David Carlyle poses for a promotional shot staring directly to camera

Acting / BIMM University / ICTheatre

Acting for Camera: Working with stage and screen actor David Carlyle at ICTheatre

11th June 2024

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Lights, camera… now what? Navigating the differences between stage and screen acting can be difficult, but we’ve got you covered. In our Acting for Camera module, we prepare our training actors by bringing in film and television industry professionals to guide them. Our Brighton campus students worked with Scottish actor David Carlyle, who, in addition to having a long and accomplished stage career, has appeared in television series such as The Bodyguard, Casualty, and upcoming show Dinosaur. David’s stand-out role was portraying bus conductor Gregory and his drag alter-ego Gloria in Russel T Davies’ It’s a Sin, for which he was nominated for Best Supporting Actor at the BAFTAs.

We caught up with third-year acting students Tom Stevens and Zoe Weaver to discuss their experiences of working with David throughout the Acting for Camera module. They shared their insights on how acting for camera differs from stage acting, the benefits of learning from an industry expert, and the importance of collaboration.

What are the most significant things you learned in the Acting for Camera module?

Tom Stevens: Despite performing for screen productions since my first year, I always felt like I knew the least about acting for camera, and this module made me so much more. Before , I had no idea how acting for camera worked in terms of what a filming day would be like, but David showed us everything: he even provided examples of what a call sheet looks like and gave us a feel for what each day would be like. I also have a much clearer understanding of how to film self-tapes and what casting directors would expect from them. I also always struggled with how ‘crossing the line’ worked (the rule where once you’ve established your line, you must then decide which side of the line you will place each subsequent camera setup). Now, having spent this module filming multiple scenes, I have a much clearer understanding.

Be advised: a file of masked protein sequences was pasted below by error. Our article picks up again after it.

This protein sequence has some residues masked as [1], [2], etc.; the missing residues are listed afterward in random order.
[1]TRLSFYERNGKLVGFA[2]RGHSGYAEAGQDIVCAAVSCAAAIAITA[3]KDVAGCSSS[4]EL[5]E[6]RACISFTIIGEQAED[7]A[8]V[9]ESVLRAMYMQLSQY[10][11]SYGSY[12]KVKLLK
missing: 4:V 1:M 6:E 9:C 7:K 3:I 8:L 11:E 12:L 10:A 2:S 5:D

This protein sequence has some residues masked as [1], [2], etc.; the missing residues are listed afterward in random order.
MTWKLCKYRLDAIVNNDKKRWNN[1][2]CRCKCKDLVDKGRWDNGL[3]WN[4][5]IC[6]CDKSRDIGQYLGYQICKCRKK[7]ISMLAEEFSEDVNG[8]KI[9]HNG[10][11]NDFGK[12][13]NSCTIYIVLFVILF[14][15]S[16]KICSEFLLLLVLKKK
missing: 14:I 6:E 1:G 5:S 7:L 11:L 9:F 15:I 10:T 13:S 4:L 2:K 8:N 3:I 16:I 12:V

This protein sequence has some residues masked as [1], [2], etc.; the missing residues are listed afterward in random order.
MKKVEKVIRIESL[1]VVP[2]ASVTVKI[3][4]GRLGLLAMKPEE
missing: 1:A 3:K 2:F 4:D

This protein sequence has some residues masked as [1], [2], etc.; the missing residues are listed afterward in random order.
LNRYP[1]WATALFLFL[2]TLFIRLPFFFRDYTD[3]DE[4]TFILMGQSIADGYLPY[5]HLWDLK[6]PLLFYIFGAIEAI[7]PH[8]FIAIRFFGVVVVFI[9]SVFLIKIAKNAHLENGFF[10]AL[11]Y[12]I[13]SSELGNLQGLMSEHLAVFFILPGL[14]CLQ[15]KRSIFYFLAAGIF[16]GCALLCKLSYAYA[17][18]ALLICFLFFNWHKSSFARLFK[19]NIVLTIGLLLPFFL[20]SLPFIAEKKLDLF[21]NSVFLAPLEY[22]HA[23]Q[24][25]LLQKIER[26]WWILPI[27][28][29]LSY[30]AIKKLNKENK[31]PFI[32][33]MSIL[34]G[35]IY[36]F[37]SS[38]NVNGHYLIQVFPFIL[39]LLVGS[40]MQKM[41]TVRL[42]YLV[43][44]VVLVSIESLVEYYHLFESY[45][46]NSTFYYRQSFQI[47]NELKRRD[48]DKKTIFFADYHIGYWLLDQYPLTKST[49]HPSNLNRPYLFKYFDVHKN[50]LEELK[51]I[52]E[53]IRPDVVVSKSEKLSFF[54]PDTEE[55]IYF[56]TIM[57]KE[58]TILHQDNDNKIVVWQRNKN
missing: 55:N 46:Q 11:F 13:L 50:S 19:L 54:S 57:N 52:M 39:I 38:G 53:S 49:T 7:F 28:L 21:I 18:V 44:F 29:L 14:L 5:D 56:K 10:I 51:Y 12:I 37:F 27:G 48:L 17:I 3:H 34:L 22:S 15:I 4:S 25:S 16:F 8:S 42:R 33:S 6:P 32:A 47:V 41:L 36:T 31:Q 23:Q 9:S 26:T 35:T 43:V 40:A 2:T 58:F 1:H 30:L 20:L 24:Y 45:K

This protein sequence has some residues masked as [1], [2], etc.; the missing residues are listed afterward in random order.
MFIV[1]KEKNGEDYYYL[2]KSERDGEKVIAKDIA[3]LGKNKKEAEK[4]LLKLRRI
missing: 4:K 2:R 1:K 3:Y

Zoe Weaver: We covered the technical terminology used on set between the crew, which may seem alien to someone who is unfamiliar, and we looked at the step-by-step process of how a typical day would run. We also researched the jobs of other crew members, which made me appreciate the importance of each person on set.  mentioned that being on set can often be confusing and busy, so he wanted to ensure that we were able to settle our nerves, understand the importance of each person’s individual job, and focus on our performance.